Prison clergyman 'serving on margins'

Reverend Mark JohnReverend Mark John takes adult a new purpose subsequent year

The Reverend Mark John, co-ordinating minister during Cardiff jail for 15 years, will take adult a new purpose subsequent year handling all chaplaincies in a open zone prisons of Wales. He talks to Selma Chalabi of a BBC’s Eye on Wales stream affairs programme about his work and what drives him.

Why do we do what we do?

“As a Christian we have always wanted to offer on a margins. Serving in prisons seemed an apparent approach to do that. One of a many fulfilling tools of a pursuit is honesty. Prisoners utterly mostly benefaction with honesty. Because a veneers that we put on ourselves are no longer there, we can see a need and apportion to it. When we was a vicar, that romantic probity wasn’t there. Who goes to a vicar and says I’m an alcoholic can we assistance me? Rarely. In prison, we can speak group plainly about their problems.

“Every morning we arise adult and consider that I’m doing something that I’m gentle with. I’m doing a best we can in an sourroundings that we love.”

You love?

“Yes, perversely. Prisons are horrible. Putting people in control is horrible. It’s society’s answer. If we ask me if jail works, we would contend no it doesn’t. But within that cesspit that we’ve combined there is a need. As a jail chaplain, I’m there to residence that need.

“If we were to come to we and say, I’m a murderer, what does God consider of me? What would we say?

A restrained in jailReverend Mark John pronounced he had worked with many murderers during his time as a jail chaplain

“I would contend you’re not over God. They were brigands who were crucified subsequent to Jesus Christ. They were cursed men. we would contend to you, he loves you, and we will be there.

“During my jail method we have worked with many murderers. I’ve worked with some who’ve come to a Christian faith and to a devout realisation. Only a really few cold people can be murderers and feel no remorse. The infancy have a clarity of distress and guilt. As a jail service, we are always looking in to their opinion towards their offence. we wish to know their opinion and what strategies they have in place to stop them from doing it again.”

Who are we consecrated by – God or a state?

“I really trust that my goal comes from God. God called me to be a priest, and afterwards God called me to be a jail chaplain. With that goal to ministry, a management comes from a bishop of this diocese.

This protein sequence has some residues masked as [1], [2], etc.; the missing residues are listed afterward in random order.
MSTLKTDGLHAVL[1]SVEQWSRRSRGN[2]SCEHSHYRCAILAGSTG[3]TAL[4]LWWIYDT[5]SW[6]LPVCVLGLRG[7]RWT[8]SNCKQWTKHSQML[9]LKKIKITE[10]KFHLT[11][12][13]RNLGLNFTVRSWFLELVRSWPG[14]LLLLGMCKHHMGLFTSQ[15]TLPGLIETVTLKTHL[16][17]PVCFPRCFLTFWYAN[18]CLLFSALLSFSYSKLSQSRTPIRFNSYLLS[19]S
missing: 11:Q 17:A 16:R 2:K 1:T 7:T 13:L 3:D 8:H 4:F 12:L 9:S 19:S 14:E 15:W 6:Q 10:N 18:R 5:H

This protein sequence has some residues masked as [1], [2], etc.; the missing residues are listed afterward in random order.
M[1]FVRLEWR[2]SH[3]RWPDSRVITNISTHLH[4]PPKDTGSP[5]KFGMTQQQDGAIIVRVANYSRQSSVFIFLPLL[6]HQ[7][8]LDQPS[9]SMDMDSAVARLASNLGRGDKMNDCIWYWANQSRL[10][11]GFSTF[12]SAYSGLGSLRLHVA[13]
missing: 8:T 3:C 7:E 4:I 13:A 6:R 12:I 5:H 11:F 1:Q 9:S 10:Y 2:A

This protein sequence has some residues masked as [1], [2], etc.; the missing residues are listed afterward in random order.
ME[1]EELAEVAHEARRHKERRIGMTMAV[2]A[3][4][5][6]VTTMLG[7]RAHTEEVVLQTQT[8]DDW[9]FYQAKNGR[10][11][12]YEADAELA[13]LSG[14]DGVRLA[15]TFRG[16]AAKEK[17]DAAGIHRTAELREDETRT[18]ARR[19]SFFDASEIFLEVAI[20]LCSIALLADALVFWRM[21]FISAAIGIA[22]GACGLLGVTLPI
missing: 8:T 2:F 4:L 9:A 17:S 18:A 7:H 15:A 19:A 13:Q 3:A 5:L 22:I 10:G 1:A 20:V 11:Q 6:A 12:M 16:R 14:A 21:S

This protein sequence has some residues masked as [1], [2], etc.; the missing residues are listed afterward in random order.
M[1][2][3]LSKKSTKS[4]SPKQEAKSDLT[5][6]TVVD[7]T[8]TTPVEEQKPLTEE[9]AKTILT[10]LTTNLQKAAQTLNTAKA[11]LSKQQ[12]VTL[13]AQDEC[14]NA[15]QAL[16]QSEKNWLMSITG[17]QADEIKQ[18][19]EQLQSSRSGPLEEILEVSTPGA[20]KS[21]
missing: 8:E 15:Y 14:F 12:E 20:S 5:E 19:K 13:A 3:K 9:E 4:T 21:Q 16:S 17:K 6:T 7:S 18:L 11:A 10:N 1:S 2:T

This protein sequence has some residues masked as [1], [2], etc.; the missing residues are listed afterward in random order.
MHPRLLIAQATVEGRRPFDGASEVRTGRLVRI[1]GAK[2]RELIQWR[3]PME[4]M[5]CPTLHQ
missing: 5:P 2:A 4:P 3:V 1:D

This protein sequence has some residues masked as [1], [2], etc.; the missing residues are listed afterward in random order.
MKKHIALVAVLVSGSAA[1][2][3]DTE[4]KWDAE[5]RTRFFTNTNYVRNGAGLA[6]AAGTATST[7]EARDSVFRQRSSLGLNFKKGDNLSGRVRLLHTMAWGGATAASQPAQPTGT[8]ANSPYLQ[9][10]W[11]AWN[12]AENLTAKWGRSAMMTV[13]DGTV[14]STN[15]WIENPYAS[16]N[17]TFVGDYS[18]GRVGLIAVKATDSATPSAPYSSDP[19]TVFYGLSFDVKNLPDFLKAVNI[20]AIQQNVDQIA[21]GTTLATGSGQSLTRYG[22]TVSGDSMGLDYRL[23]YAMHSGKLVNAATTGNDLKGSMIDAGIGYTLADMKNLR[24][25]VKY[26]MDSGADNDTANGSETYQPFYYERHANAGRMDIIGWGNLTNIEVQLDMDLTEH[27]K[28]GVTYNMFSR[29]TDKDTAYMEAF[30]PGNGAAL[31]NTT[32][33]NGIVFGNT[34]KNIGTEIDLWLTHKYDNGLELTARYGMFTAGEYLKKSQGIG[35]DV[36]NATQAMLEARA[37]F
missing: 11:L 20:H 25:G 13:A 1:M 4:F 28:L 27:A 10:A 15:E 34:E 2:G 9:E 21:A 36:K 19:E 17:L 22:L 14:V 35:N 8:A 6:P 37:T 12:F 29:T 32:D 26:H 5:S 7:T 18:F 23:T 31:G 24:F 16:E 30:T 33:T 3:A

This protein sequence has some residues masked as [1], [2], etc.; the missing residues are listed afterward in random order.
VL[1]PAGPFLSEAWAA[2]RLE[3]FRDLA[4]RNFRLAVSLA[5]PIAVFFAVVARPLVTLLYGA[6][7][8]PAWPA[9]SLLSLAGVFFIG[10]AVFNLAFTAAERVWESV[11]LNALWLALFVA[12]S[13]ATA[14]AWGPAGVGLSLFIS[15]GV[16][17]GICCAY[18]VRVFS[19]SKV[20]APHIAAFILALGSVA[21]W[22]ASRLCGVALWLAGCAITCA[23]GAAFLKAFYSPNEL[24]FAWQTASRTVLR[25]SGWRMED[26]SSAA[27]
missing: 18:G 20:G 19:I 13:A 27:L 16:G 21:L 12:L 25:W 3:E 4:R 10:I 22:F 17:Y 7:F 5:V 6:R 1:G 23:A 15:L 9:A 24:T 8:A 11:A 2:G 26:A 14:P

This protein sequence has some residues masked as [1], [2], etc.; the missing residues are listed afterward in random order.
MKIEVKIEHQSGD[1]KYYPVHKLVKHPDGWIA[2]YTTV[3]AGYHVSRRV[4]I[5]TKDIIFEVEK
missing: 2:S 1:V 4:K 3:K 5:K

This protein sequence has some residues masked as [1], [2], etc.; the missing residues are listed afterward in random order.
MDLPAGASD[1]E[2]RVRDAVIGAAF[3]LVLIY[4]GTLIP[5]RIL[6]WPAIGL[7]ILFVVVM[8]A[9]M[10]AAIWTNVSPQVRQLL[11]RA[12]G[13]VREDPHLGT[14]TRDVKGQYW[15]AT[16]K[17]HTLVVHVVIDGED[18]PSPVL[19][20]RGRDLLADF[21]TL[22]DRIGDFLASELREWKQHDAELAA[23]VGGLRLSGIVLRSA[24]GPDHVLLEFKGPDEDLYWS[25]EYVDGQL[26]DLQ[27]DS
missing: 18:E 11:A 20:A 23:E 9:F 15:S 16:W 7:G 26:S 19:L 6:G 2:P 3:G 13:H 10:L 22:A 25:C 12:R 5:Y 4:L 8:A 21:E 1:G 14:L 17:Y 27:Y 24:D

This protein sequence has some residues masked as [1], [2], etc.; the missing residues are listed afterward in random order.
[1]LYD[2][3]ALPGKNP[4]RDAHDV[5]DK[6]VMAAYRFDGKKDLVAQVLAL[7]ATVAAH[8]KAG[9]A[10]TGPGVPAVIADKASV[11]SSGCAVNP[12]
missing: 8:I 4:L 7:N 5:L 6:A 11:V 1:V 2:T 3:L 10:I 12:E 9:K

“I’m also paid for by a state. There’s an act of council that says that each jail contingency have a chaplain, so a state indeed empowers it. In fact a act says each jail contingency have a governor, a minister and other such staff.

“That’s one of a things we like about a state. There’s a balance. There’s an acceptance that a state has a right to punish, though there’s an acceptance that a state has a right to maintain and care.”

Cardiff prisonHMP Cardiff has a ability for some-more than 780 masculine prisoners

What would we contend to people who contend that jail is a place of punishment, and punishment alone?

“As distant as I’m aware, in law, jail has been tangible as a punishment. You are in custody. Your autocracy is curtailed. That is a punishment. Anything after that is vicious and inhumane.

“Our society, a on-going western society, has pronounced that we keep people who don’t heed to a norms of multitude in a place of confidence to keep multitude protected from them. That is a punishment.

“The punishment afterwards comes home when their daughter dies and they can’t go and comfort their wife, when their silent dies and they can’t leave a jail since that’s not allowed. That’s a punishment.”

What is your group finished adult of?

“When we initial started work in prisons, a notice was that jail chaplaincy was mostly a Christian ministry.

“It’s now turn an all faith ministry. We have 20 chaplains of opposite denominations. 3.5 are entirely paid chaplains. Some are sub-contracted or sessional chaplains, and a whole accumulation of others.

“We support for a categorical Christian faiths. We have Muslim chaplains, Buddhist chaplains, a non-believer chaplain, Jewish, Sikh chaplains, Jehovah’s Witness and Mormon. Basically if a restrained comes in and says we have a certain faith, it is my pursuit to safeguard that we have a apportion of that faith for them.”

Are we value a open income that pays for you?

“I could indicate to we 4 or 5 people that as a approach outcome of something I’ve finished or pronounced are no longer in a rapist probity system.

“We are told that to keep a restrained in Cardiff costs £30,000 or £40,000 a year, and to put them by a whole routine can cost hundreds of thousands. So indeed if I’ve got 4 that I’ve sorted out, that’s paid my salary for my career. So is it value it? Value for money? Yes. Hopefully it’s a bit some-more than that.”

Eye On Wales: Saving Souls is on BBC Radio Wales on Sunday 15 Jul 2012 during 13:00 BST